There are several aspects to successfully controlling those bothersome little ants that always seem to invite themselves into your home for a drink and a snack every warm season.
Your quirky Uncle Mo may like sitting in the kitchen discussing the weather with a few hundred of his closest ant buddies, but the rest of us prefer not to have ants as houseguests.
Pesticide companies would have you believe that all of their products provide the right solution to your ant problem. The huge number of cans of ant spray on the shelves at the store has us thinking that many of you buy into that theory, literally. But most uses of ant spray are doomed to failure because these products only kill the scouts and feeders. Meanwhile, back at the nest, which is almost always inaccessible to your spraying activities, the queen is pumping out hundreds and thousands more little ants, just for you. It's essential to get the poison back to the nest so you kill the queen. Worst of all, when you use these sprays, you're unnecessarily putting toxic poisons inside the place you live, eat, and breathe.
The good news is that there is a cheap Secret Weapon you can use for your sugar ant problem. But before we get to that, there are some other things you should do as preventative measures to make your home less inviting and less accessible to the sugar ants in the first place:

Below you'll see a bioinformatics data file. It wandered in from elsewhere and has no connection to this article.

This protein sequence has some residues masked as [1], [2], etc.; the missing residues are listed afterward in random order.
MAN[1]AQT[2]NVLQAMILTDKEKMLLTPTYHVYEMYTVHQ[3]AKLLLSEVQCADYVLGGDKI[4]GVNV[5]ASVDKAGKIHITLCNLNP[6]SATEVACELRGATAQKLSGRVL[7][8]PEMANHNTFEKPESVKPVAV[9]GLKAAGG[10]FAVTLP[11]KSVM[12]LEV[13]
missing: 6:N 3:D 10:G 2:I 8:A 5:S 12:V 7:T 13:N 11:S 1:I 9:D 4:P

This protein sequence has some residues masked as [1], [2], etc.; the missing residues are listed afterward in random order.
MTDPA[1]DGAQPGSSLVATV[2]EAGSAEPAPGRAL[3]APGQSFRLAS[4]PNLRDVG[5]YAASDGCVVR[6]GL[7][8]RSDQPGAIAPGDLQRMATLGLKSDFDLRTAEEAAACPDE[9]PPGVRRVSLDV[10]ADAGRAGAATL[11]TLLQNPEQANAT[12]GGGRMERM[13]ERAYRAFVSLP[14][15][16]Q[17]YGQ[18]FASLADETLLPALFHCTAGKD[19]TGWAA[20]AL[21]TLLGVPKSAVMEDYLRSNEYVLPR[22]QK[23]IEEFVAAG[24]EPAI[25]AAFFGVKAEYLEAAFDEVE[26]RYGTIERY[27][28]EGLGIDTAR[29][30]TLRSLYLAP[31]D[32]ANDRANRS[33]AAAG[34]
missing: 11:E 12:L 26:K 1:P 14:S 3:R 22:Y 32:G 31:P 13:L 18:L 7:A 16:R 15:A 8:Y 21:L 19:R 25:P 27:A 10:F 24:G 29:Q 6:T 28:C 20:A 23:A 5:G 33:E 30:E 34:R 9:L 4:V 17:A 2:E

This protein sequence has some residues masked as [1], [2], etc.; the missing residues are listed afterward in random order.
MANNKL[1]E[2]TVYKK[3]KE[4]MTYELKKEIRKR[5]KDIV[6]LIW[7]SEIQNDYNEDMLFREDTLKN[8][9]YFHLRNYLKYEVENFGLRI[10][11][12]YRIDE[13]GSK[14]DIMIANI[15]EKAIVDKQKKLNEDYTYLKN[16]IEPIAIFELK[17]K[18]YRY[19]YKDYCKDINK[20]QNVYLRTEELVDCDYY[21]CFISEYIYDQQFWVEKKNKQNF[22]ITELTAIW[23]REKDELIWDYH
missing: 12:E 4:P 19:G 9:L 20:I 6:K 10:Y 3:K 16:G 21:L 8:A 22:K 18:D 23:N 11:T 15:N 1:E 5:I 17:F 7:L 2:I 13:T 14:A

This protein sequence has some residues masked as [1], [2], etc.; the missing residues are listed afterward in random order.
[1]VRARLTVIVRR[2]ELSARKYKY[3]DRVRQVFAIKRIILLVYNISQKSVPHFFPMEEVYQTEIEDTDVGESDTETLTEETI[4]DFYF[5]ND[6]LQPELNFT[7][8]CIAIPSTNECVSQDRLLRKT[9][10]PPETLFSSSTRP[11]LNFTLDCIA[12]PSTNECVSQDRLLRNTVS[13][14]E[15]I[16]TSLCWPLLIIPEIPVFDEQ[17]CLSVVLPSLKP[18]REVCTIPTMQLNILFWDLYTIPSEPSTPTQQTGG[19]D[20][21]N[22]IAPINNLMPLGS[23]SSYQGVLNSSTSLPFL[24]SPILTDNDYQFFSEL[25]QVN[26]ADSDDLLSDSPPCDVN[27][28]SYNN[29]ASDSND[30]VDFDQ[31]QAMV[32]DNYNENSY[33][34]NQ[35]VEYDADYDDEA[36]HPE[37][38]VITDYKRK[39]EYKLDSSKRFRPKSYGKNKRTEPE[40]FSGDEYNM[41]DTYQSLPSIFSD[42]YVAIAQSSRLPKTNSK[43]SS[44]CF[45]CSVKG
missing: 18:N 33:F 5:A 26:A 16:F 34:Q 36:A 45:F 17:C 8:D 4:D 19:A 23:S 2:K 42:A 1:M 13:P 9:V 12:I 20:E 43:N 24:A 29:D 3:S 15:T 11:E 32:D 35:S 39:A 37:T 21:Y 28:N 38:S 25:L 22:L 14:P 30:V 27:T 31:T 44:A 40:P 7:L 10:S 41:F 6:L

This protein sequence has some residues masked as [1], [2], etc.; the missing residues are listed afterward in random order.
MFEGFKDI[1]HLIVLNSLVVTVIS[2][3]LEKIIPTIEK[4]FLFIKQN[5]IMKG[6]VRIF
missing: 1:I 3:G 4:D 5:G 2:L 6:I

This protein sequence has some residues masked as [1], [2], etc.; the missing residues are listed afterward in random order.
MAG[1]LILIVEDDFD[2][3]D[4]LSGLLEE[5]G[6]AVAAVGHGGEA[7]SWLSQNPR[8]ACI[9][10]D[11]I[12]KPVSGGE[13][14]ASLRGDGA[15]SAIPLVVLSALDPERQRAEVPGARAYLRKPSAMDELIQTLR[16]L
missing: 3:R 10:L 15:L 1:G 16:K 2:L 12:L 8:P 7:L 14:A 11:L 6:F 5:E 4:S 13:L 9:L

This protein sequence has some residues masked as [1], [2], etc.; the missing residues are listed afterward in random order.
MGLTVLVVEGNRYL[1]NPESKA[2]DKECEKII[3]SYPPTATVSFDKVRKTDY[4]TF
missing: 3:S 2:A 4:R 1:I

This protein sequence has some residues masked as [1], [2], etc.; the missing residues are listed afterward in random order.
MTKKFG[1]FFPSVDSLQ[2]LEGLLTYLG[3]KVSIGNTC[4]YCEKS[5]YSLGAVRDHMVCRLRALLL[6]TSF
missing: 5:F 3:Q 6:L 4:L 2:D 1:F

- Clean Up:
- Always keep the kitchen counters, table, and floor well wiped. Make sure you're getting behind countertop appliances, too, and as a one-time measure, you may want to pull out the range and refrigerator and clean the floor there too.
- Clean crumbs or sticky spots from the bottoms of cupboards, and keep food containers tightly sealed.
- Try to avoid eating in other rooms, where keeping things clean will be harder.
- Seal Up:
- Caulk cracks outside where you can see that sugar ants are getting into the house. You can also try putting a band of diatomaceous earth along the foundation in the area(s) you see the ants trying to gain entry. (Diatomaceous earth is available at your hardware store or garden center.)